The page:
How to spot parental alienation and avoid mistakes

parental alienation
Photo by Kelly Sikkema on Unsplash

Parental alienation happens when one parent tries to turn a child against the other parent. This usually goes on in the case of divorce or separation. One parent launches a campaign of attack on the other in his or her absence.

Children may even become estranged from the alienated parent. They fall victim to the alienating parent’s lies and lose one of the most important relationships of their lives.

In addition to losing the relationship, these children receive no emotional support around the loss. The toxic parent will make them believe they are better off without the other parent.

In reality, these children end up with a huge hole in their lives. Often, it is not until they enter therapy due to aftereffects of losing their parent that they discover the term “parental alienation”.

Unfortunately, the common advice to divorced parents to “take the high road” is incorrect in this case. Precious time is lost as the targeted parent tries to earn their goodness by refusing to disparage the bullying parent.

Instead the alienated parent needs to stand up for themselves and tell the truth about what is happening.

Here are a few signs that a child has suffered alienation from a parent. These, according to Richard Gardner, the premier researcher on the topic.

Signs of parental alienation

Weak reasons for hostility toward the parent

When asked why they despise the alienated parent so much, the child will give flimsy reasons that make no sense. They may even invent far-fetched stories that are easy to disprove.

See parents in black and white

One parent is the unblemished hero and the other an irredeemable villain in the child’s eyes. The bullying parent is perfect while the alienated parent has no good qualities whatsoever.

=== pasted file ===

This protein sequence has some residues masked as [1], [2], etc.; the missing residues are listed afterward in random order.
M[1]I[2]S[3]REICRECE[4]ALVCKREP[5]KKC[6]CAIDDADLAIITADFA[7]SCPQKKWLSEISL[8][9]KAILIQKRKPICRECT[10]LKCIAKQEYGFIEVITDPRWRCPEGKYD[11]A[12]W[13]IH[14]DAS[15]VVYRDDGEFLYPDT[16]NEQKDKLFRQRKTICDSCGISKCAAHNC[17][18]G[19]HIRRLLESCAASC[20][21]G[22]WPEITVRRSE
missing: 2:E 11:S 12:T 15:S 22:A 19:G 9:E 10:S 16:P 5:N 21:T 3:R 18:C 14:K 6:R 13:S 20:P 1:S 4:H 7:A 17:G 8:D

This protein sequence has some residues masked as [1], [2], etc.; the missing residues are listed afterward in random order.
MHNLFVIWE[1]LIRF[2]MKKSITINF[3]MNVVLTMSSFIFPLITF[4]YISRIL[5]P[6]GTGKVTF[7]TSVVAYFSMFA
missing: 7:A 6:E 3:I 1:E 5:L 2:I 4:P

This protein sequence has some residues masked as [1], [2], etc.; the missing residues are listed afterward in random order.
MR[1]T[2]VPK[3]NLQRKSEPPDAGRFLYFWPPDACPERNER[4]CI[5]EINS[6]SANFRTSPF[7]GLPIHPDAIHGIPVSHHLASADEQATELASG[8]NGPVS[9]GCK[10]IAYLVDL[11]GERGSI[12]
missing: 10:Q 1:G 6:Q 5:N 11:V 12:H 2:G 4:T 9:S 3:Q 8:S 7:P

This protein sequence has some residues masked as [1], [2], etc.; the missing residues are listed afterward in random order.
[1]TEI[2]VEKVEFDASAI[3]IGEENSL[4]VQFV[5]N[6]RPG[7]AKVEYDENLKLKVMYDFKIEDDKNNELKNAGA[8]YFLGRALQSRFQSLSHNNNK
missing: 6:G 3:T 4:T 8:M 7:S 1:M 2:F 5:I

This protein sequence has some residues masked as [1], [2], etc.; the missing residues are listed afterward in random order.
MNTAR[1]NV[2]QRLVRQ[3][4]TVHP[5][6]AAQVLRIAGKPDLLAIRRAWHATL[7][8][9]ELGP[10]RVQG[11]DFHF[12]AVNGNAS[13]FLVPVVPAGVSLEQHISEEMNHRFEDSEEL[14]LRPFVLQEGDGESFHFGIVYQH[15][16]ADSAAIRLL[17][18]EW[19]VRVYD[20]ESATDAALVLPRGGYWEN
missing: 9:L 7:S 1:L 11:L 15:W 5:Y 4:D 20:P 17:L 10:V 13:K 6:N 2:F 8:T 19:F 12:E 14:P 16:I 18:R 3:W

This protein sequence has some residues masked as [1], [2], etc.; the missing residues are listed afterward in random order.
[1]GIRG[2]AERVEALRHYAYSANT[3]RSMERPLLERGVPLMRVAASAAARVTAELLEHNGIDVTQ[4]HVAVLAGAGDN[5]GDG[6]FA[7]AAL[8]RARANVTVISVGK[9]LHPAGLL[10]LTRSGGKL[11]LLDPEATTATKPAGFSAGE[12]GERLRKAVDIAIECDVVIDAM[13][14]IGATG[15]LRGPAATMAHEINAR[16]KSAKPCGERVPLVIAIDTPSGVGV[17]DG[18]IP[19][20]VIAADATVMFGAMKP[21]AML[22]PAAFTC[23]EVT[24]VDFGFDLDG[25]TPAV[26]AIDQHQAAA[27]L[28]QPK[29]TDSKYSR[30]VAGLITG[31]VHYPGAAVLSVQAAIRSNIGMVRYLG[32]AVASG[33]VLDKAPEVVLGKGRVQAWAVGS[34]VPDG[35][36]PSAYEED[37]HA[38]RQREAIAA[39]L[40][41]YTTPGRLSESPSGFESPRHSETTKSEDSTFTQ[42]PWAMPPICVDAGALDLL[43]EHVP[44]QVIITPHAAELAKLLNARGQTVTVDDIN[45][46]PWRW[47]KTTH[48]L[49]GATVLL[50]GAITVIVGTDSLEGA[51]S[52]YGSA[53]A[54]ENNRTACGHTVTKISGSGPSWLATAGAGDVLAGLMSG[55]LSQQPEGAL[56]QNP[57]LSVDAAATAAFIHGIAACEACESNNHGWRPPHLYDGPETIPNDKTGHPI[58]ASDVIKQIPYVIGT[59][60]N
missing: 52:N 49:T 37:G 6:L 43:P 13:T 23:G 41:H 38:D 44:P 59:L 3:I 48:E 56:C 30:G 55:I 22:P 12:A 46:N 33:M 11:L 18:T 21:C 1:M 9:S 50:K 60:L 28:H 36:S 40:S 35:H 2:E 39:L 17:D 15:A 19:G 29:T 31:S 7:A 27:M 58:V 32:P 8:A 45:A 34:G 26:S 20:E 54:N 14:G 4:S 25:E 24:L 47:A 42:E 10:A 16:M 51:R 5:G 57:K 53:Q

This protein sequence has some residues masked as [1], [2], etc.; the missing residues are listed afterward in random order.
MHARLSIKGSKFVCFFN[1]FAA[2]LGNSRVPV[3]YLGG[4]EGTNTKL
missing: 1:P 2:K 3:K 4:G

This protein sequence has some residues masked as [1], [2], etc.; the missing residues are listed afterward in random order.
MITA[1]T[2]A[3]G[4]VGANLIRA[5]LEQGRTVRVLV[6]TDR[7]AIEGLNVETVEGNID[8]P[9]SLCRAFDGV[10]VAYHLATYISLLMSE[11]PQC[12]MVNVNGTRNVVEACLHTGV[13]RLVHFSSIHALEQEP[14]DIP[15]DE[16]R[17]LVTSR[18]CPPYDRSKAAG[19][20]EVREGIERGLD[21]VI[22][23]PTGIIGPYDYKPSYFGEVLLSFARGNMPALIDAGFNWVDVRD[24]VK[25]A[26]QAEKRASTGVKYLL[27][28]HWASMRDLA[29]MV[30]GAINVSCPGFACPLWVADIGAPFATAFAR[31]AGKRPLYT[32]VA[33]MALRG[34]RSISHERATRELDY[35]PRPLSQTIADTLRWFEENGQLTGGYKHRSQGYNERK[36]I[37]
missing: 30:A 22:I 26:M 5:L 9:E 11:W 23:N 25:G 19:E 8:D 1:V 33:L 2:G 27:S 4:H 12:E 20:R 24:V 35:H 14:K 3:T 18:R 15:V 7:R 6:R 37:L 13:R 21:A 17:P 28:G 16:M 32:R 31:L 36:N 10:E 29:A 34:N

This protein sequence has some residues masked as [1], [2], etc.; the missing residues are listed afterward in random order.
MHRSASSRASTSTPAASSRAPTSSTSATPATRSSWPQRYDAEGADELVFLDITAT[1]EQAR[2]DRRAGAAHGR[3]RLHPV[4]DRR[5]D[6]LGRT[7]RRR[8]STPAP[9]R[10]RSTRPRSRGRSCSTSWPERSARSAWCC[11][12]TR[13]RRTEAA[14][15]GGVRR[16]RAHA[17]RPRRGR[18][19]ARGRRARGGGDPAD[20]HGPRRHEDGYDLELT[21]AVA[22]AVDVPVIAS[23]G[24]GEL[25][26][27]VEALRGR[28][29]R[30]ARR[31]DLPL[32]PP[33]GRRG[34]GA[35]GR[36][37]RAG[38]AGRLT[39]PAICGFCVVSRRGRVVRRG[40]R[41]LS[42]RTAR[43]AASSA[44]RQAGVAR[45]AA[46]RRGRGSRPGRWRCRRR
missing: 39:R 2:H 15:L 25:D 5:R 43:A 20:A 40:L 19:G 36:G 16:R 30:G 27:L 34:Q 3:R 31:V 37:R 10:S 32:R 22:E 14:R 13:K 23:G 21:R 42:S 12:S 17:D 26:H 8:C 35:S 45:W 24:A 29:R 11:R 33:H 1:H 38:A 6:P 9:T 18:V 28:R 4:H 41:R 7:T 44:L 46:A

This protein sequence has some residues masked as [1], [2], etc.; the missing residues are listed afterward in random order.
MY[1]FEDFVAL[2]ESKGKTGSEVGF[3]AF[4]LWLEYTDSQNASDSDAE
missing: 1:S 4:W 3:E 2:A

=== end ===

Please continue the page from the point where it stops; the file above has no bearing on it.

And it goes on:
The dynamic reminds me of the hero/scapegoat in dysfunctional families. For this reason, I wonder if there is a relationship between these roles in families of origin and parental alienation.

For example, my children’s father used parental alienation against me, specifically with my youngest. It was difficult for me to see at first because as the scapegoat in my family, abuse felt natural. As the “hero” in his family, being viewed as flawless felt natural to him.

Children insisting they are acting independently

Before refusing to see me for five months, my alienated daughter emailed me a spiteful and vitriolic letter. It rewrote history to paint me as a cruel parent who only ever responded in anger when her child sought support.

When I asked my daughter if her father had encouraged her to write the letter, she insisted it was she alone who had the idea to craft and send it. She added that she stood by her words.

Five months later, she returned to me and shed tears during our reunion. She apologized for the letter and said she didn’t know why she had written it.

I believed her. Indeed, alienated children are conditioned to hate the other parent and may feel confused about why they do.

Lack of remorse

parental alienation

Children express no remorse over treatment of the alienated parent

Children who are victims of parental alienation feel no guilt about treating their parent in abominable ways. They have absorbed the lie that the alienated parent has no right to mercy, understanding, support, or love.

When my child treated me this way, my past as the family scapegoat primed me to accept it. In a sense, I agreed with my child that I deserved no kindness or honest communication because I had never received any.

I made the mistake of apologizing to my alienated daughter to encourage her to return to me. This is a typical scapegoat move of taking the higher ground and trying to earn my goodness.

Now that I know better, I realize apologizing deprived my daughter of the opportunity to see the truth behind our relationship rupture. And, of course, to hold her father accountable for his part in it.

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